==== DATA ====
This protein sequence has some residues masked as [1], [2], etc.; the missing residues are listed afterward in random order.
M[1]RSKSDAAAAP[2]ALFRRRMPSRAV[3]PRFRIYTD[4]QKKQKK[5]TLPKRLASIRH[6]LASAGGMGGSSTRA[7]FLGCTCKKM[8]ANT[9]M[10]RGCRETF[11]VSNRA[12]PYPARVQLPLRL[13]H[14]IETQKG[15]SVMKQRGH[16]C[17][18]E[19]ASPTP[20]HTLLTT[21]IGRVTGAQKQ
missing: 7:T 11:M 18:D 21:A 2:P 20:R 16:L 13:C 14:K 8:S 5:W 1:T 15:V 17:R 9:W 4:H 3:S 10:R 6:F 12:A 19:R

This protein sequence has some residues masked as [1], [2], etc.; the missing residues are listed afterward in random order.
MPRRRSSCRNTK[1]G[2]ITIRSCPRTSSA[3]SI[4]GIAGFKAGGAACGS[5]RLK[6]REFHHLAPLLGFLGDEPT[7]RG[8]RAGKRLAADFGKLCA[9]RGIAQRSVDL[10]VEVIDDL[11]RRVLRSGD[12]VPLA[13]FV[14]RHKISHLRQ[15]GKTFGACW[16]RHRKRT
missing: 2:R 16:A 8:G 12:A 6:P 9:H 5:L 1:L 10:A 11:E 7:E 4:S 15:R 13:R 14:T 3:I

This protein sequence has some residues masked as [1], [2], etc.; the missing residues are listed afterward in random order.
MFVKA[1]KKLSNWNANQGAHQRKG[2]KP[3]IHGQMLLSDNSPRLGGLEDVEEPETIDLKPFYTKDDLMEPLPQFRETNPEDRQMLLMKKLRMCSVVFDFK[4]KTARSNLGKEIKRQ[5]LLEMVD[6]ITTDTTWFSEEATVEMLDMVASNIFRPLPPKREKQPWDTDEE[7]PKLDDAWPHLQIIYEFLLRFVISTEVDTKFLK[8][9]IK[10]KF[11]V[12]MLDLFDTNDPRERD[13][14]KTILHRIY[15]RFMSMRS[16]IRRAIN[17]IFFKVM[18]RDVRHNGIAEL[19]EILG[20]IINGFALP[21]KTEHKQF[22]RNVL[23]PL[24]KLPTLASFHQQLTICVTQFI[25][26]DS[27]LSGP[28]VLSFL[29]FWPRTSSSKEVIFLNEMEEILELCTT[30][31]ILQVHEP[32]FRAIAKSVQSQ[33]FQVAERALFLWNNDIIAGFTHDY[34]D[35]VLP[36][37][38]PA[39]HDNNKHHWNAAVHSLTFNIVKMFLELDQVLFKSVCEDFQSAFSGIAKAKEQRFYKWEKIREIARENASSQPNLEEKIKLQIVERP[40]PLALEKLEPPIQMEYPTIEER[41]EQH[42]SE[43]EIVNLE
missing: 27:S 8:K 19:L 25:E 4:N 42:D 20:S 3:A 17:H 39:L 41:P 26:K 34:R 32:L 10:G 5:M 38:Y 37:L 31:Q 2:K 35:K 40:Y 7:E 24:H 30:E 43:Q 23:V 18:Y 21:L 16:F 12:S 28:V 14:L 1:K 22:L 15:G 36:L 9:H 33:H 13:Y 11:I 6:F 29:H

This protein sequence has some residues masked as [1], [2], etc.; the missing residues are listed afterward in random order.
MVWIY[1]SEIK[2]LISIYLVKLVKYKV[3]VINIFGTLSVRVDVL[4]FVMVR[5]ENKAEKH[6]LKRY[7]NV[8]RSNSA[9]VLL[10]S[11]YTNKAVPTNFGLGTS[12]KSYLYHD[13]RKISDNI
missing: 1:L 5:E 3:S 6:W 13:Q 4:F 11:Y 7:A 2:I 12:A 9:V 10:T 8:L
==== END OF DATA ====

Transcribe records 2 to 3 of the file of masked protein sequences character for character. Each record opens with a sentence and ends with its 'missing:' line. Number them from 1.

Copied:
This protein sequence has some residues masked as [1], [2], etc.; the missing residues are listed afterward in random order.
MPRRRSSCRNTK[1]G[2]ITIRSCPRTSSA[3]SI[4]GIAGFKAGGAACGS[5]RLK[6]REFHHLAPLLGFLGDEPT[7]RG[8]RAGKRLAADFGKLCA[9]RGIAQRSVDL[10]VEVIDDL[11]RRVLRSGD[12]VPLA[13]FV[14]RHKISHLRQ[15]GKTFGACW[16]RHRKRT
missing: 2:R 16:A 8:G 12:A 6:P 9:H 5:L 1:L 10:A 11:E 7:E 4:S 15:R 13:R 14:T 3:I

This protein sequence has some residues masked as [1], [2], etc.; the missing residues are listed afterward in random order.
MFVKA[1]KKLSNWNANQGAHQRKG[2]KP[3]IHGQMLLSDNSPRLGGLEDVEEPETIDLKPFYTKDDLMEPLPQFRETNPEDRQMLLMKKLRMCSVVFDFK[4]KTARSNLGKEIKRQ[5]LLEMVD[6]ITTDTTWFSEEATVEMLDMVASNIFRPLPPKREKQPWDTDEE[7]PKLDDAWPHLQIIYEFLLRFVISTEVDTKFLK[8][9]IK[10]KF[11]V[12]MLDLFDTNDPRERD[13][14]KTILHRIY[15]RFMSMRS[16]IRRAIN[17]IFFKVM[18]RDVRHNGIAEL[19]EILG[20]IINGFALP[21]KTEHKQF[22]RNVL[23]PL[24]KLPTLASFHQQLTICVTQFI[25][26]DS[27]LSGP[28]VLSFL[29]FWPRTSSSKEVIFLNEMEEILELCTT[30][31]ILQVHEP[32]FRAIAKSVQSQ[33]FQVAERALFLWNNDIIAGFTHDY[34]D[35]VLP[36][37][38]PA[39]HDNNKHHWNAAVHSLTFNIVKMFLELDQVLFKSVCEDFQSAFSGIAKAKEQRFYKWEKIREIARENASSQPNLEEKIKLQIVERP[40]PLALEKLEPPIQMEYPTIEER[41]EQH[42]SE[43]EIVNLE
missing: 27:S 8:K 19:L 25:E 4:N 42:D 20:S 3:A 17:H 39:L 41:P 26:K 34:R 32:L 10:G 5:M 38:Y 37:L 31:Q 2:K 35:K 40:Y 7:E 24:H 30:E 43:Q 23:V 18:Y 21:L 16:F 12:S 28:V 14:L 1:K 22:L 15:G 36:L 9:H 33:H 13:Y 11:I 6:F 29:H